Pope Francis appointed him back in 2017 and remained for little more than six years, until Fernández got his own promotion, so there is no way to claim that there were not enough chances to vet Mestre’s appointments as bishop of Mar del Plata and later as archbishop of La Plata.

Hermetic silence

To make matters worse, Mestre’s own heir at Mar del Plata, from November 21st, through December 13th of 2023, bishop José María Baliña, a former auxiliary bishop of Buenos Aires, also resigned in the middle of the most hermetic silence.

Despite the silence regarding Baliña, Argentine local media published reports where his successor was supposed to be Gustavo Manuel Larrazábal. Catholic Hierarchy, the website this series uses as the base for these reports on the Catholic Church at a global scale, actually has Larrazábal as bishop of Mar del Plata for little over a month, from December 13th, 2023 through January 17th, 2024, when he resigned that position and went back to act as auxiliary bishop of San Juan de Cuyo.

 
La Nación from May 28th, 2024. On the front page and page 13 provides some details about Mestre’s resignation.

He went back to the position he was appointed back on June 2022, despite news published in local newspapers at Mar del Plata that were confirming on January 9th, 2024 that Larrazábal was about to take over as local bishop (see here in Spanish and here also in Spanish), although it was clear by January 11th, that Larrazábal new appointment was not going to come through (see in Spanish here).

Larrazábal’s appointment fell apart because of accusations of sexual abuse. It is not possible to say the same of either Mestre’s or Baliña’s, but the Church itself, either in Rome or at the offices of the Argentine Conference of Catholic Bishops in Buenos Aires, is unwilling to provide information on any of the three bishops involved in this fiasco.

As far as it is possible to know, Mestre’s fate was cast after a group showed up during mass to protest for his handling of the case of a priest under his care who left Mar del Plata for the diocese of Jujuy.

The group asked archbishop to stop the transfer of priest Luis Damián Albóndiga to Jujuy, a province or state in the Argentina Northern, on the other side of the country, near the border with Chile, more than 1,700 kilometers or more than 1,050 miles Northwest from Mar del Plata.

It is not clear what are the reasons behind the mobilization to reject Albóndiga’s transfer to the other extreme of Argentina, what is clear is that something damaging had to be at stake for Rome to react as it did.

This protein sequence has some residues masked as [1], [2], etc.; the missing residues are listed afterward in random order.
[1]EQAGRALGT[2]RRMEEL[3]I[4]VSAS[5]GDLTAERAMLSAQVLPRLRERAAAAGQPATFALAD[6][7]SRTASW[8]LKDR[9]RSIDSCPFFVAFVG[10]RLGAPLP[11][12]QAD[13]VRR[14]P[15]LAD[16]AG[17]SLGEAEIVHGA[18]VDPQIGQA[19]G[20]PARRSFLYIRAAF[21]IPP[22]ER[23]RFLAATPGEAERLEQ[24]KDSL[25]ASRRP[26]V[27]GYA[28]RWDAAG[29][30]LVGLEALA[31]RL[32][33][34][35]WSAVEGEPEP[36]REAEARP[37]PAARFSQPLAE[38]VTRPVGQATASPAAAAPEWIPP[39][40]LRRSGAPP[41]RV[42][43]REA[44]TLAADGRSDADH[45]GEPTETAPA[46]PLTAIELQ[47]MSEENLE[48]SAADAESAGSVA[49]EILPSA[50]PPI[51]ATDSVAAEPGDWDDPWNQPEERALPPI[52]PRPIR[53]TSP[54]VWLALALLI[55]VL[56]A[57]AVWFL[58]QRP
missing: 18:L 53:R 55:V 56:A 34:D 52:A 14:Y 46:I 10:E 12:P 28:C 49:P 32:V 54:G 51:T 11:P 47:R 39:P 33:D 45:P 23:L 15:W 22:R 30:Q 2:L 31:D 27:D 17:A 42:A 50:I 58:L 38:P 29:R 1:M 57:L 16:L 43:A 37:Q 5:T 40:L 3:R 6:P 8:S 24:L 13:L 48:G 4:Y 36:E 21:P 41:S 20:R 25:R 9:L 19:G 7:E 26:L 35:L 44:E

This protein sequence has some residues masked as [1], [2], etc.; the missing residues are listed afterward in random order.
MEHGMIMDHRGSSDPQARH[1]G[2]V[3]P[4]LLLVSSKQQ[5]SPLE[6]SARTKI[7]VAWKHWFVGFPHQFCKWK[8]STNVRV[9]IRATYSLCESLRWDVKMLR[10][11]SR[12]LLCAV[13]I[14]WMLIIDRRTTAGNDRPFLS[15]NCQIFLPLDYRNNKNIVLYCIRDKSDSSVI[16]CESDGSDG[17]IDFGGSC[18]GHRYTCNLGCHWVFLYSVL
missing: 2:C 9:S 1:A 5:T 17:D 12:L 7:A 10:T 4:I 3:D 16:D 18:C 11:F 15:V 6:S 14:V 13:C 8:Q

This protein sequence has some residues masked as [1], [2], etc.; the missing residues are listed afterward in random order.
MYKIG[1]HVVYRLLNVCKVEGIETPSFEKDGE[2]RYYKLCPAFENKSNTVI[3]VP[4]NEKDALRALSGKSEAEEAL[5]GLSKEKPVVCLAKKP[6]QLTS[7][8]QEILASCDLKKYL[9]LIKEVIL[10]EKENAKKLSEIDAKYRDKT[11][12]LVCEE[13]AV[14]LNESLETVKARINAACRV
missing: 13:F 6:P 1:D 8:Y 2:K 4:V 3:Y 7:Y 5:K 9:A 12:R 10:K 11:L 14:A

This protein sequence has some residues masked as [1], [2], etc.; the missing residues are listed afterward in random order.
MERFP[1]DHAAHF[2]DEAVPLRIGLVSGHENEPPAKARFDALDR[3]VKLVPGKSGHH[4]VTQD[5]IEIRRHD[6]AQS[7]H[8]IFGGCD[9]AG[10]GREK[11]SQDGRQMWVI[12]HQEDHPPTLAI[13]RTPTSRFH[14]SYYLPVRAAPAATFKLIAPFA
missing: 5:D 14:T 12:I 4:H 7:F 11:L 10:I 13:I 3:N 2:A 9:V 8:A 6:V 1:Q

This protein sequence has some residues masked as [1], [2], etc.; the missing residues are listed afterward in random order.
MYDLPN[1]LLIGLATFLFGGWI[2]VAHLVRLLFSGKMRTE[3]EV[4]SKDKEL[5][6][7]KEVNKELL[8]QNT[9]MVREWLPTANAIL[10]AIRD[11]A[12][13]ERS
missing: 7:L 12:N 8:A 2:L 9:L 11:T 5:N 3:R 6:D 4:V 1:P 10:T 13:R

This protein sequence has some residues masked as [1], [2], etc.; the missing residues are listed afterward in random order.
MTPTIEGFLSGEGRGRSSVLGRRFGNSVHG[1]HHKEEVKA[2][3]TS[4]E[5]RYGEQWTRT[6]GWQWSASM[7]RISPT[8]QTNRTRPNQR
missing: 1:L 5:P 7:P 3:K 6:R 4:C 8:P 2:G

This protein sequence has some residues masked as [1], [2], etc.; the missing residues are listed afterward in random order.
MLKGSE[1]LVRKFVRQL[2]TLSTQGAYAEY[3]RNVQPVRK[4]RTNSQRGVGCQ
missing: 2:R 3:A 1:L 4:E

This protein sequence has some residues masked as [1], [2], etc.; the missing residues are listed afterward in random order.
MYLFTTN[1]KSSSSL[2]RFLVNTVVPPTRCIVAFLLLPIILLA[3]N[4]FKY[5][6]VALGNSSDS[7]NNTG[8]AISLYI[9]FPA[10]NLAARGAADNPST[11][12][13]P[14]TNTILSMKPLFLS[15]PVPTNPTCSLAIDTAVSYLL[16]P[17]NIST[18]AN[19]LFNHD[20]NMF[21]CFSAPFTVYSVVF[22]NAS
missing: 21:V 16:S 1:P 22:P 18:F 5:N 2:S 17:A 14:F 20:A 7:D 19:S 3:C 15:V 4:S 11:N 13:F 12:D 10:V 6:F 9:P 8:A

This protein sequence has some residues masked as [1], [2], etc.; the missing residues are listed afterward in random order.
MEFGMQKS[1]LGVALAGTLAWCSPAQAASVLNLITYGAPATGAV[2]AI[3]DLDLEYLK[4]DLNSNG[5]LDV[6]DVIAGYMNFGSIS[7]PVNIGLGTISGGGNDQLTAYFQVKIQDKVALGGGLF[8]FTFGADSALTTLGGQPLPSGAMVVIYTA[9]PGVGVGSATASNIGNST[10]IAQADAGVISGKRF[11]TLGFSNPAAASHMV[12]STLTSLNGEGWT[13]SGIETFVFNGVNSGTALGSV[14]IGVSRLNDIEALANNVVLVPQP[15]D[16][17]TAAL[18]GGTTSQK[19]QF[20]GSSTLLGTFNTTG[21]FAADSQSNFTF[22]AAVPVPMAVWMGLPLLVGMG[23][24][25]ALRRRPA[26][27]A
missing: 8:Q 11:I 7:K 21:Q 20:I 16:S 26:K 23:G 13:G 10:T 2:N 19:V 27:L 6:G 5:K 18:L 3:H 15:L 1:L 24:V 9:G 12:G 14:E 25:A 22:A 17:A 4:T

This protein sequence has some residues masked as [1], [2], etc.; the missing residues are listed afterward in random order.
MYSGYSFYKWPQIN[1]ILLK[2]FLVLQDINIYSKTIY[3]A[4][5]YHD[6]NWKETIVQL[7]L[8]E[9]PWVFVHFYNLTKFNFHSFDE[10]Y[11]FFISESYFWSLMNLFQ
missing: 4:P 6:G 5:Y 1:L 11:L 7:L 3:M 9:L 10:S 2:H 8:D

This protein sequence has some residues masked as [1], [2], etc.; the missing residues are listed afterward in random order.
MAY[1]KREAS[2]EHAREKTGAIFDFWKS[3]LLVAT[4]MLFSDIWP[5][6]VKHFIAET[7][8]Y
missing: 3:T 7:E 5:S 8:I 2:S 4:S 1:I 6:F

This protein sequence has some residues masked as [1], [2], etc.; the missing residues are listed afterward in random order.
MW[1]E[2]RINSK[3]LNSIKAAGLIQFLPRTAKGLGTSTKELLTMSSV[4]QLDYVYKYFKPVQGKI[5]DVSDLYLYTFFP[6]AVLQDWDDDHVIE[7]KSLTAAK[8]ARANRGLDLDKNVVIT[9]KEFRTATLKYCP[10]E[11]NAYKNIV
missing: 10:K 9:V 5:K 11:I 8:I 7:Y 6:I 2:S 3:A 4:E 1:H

What Mestre’s sudden resignation and the effects it had on the chances of the Catholic hierarchy to deliver a consistent message in the middle of the political and economic crisis in Argentina is that there is no cure for the propensity to sexual-scandal related blunders, as this was one of many during the month of May in the Catholic Church at a global scale.

May opened at a global scale with the faux pas of the Mexican Catholic hierarchy that first talked about the disappearance of Salvador Rangel, the emeritus bishop of Chilpancingo, Mexico, the story linked immediately after this paragraph that reveals how frail is the position of the Catholic Church in Mexico.

More geographic “solutions”

If that was not enough, in Ecuador, the local hierarchy there and their peers at Colombia got themselves into a mess of their own making when news erupted about how priests with credible accusations of sexual abuse move from one country into the other.

Previously on this series Los Ángeles Press has dealt with the use of the so-called geographic solution to clergy sexual abuse; that is to say, to move around predator priests from one country to other.

Unlike what happened with priest from Paraguay who was about to resume his career in Oaxaca, Mexico, neither the Ecuadoran nor the Colombian bishops seem to be interested in preventing the Ecuadoran priest from going to Colombia to “reinvent” himself as a priest there.

And, as the Spanish website Religión Digital  stresses, archbishop Alfredo José Espinoza Mateus, originally a priest of the Salesian order, offered his priests as advice that if they were going to do “something stupid” they should do it in such a fashion that they would not bring about scandal.

The archbishop words are somehow troubling in Latin America where “pendejadas”, here translated neutrally as something stupid or something done by a child, could turn into an even worse scandal in Mexico and Central America where “pendejadas” has a ruder meaning, similar to “dumb shit” or something along those lines.

To make matters worse, in the early days of June, out of Bolivia further details emerged of the scale of clergy sexual abuse happening at the flagship institution of the Jesuits there in the last decades of the 20th century at the Colegio (school) Juan XXIII. Now the number of victims could be of at least four hundred males who were then minors.